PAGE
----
CUOMO: Right. And, look, let's talk about that for one second here. I don't want to keep you all morning. I know you are doing a job, and you're good at it. I know your reporting and I know you by reputation. And I know you don't want to be a political figure and a part of a controversy. I get it. We're doing the same job. But let's talk about that. Do you believe that what happened with you and John forte is reflective of a dynamic between politicians, specifically those on the right, and the media?

[08:10:05] JACOBS: The interaction I had with -- that interaction was so unusual. I mean, I report on Republicans. I have reported on the presidential campaign. I have never encountered that. I have had supportive emails, tweets, text message from Republican politicians, Republican consultants, Republican operatives that I wouldn't want to tar anybody or anything with this. This was one very unusual and surreal interaction and, you know, having reported on enough folks, this is the first time and hopefully the last time I will ever get body slammed by a politician.

CUOMO: God willing. And just to be clear, you had no history with Gianforte. There was no bad blood. I know he had feelings about "The Guardian," but not with you?

JACOBS: Yes. I had been to a couple of his events, but I hadn't interacted with him. I stood around in the background watch him talk to voters, but I had not -- I hadn't dealt with him. I think I had done one or two stories on the race, but it was nothing where I directly dealt with the kind of one-on-one before.

CUOMO: Well, Ben Jacobs, thank you for coming on to clarify this situation. Good luck going forwards. I welcome you back to NEW DAY when you have a scoop and you are not the subject of the story hopefully.

JACOBS: Thanks. I hope not to be the subject of any more stories in the foreseeable future.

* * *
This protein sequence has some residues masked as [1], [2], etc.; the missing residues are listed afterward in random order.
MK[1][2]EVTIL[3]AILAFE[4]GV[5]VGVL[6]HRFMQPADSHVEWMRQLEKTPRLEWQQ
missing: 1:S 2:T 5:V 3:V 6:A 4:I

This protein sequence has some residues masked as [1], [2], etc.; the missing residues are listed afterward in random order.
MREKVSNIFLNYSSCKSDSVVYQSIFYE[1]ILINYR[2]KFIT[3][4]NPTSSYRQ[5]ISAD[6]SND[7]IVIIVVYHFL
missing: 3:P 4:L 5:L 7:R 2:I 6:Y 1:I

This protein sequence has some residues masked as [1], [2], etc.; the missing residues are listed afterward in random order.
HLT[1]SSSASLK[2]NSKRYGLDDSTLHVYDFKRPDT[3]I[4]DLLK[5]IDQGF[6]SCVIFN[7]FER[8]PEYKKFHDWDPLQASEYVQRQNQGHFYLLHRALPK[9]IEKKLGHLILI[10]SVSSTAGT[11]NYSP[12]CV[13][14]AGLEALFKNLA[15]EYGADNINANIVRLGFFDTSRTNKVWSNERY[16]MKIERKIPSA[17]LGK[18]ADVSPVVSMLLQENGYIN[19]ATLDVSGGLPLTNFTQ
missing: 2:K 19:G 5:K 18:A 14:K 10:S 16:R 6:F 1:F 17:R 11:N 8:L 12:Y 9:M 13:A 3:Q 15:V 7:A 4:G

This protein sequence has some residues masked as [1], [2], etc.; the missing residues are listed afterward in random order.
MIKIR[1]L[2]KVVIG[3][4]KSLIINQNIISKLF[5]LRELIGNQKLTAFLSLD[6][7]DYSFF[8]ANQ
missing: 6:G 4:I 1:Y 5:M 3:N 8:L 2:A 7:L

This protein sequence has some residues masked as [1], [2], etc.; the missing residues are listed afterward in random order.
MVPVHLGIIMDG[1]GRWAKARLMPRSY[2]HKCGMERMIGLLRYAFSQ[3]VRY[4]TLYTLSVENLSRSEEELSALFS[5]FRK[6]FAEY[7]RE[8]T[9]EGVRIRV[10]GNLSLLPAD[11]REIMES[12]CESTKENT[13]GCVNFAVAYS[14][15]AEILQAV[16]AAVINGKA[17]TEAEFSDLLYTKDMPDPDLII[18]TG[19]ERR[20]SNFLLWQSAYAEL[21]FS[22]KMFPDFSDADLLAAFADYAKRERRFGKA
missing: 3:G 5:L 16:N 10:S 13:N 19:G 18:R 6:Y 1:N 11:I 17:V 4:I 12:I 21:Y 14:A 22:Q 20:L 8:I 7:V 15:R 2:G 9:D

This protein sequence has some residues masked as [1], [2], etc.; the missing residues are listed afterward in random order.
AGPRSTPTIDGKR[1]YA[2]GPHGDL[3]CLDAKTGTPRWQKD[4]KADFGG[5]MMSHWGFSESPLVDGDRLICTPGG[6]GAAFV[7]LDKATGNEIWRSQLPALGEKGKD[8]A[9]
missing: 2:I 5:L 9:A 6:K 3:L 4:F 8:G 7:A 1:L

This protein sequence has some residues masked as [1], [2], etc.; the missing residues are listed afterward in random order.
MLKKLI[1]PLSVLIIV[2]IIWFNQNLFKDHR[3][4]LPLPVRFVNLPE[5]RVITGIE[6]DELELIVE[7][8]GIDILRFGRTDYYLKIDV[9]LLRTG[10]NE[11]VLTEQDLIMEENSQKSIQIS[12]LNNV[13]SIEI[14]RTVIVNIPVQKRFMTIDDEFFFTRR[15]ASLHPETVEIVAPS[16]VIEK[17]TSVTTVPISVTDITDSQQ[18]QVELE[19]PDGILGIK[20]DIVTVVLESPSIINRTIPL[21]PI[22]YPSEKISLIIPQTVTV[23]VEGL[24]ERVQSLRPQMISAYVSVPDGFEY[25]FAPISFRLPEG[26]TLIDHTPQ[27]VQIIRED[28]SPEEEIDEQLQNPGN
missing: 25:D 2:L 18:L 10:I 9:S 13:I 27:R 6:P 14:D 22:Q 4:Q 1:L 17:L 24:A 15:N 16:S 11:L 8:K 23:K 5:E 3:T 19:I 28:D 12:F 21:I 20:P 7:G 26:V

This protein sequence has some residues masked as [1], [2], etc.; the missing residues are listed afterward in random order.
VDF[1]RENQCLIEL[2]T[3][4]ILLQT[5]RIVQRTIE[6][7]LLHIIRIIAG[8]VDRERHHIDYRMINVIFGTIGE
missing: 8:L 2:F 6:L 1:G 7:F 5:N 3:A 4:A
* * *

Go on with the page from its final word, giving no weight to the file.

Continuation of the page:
CUOMO: You are making strong points on this one. Ben Jacobs, thank you. Be well.

JACOBS: Thanks.

CAMEROTA: Hard to imagine anybody ever dealing with a situation like that with more equanimity than what we just heard from Ben Jacobs.

CUOMO: He doesn't want to blame all politicians. He says he has good interactions with people on the right. He's not grandstanding. He's not forwarding an agenda, but he did clarify facts. He was not in some private room. He did not interrupt a private discussion. He did not touch Gianforte. He did not have an inimical history with Gianforte, and he didn't see this coming. He didn't even respond once it happened. He didn't even return force. I don't know how the guy escapes the charges except they are misdemeanor charges, which are pretty low level.

CAMEROTA: OK, so let's discuss this with CNN's politics reporter and editor at large Chris Cillizza, and CNN senior political commentator David Axelrod. David Axelrod, what if Gianforte, this candidate with an apparent hair trigger temper, wins today?

DAVID AXELROD, CNN SENIOR POLITICAL COMMENTATOR: Well, they may have to put rubber padding in the aisles, in the corridors of Congress because reporters ask irritating questions all the time. That's their job. What's interesting about this is the context of the confrontation because Gianforte has been dogged for weeks by this health care bill. He had said one thing publically, which was to be questioning, and he said privately to a Republican that he supported it and he was happy that it passed. And this has dogged him. It is one of the reasons why a race that shouldn't be close has been close. So he just snapped when he got asked about that CBO report. So, look, he's been working hard to win a term. Who knew it might be in the Missoula county jail?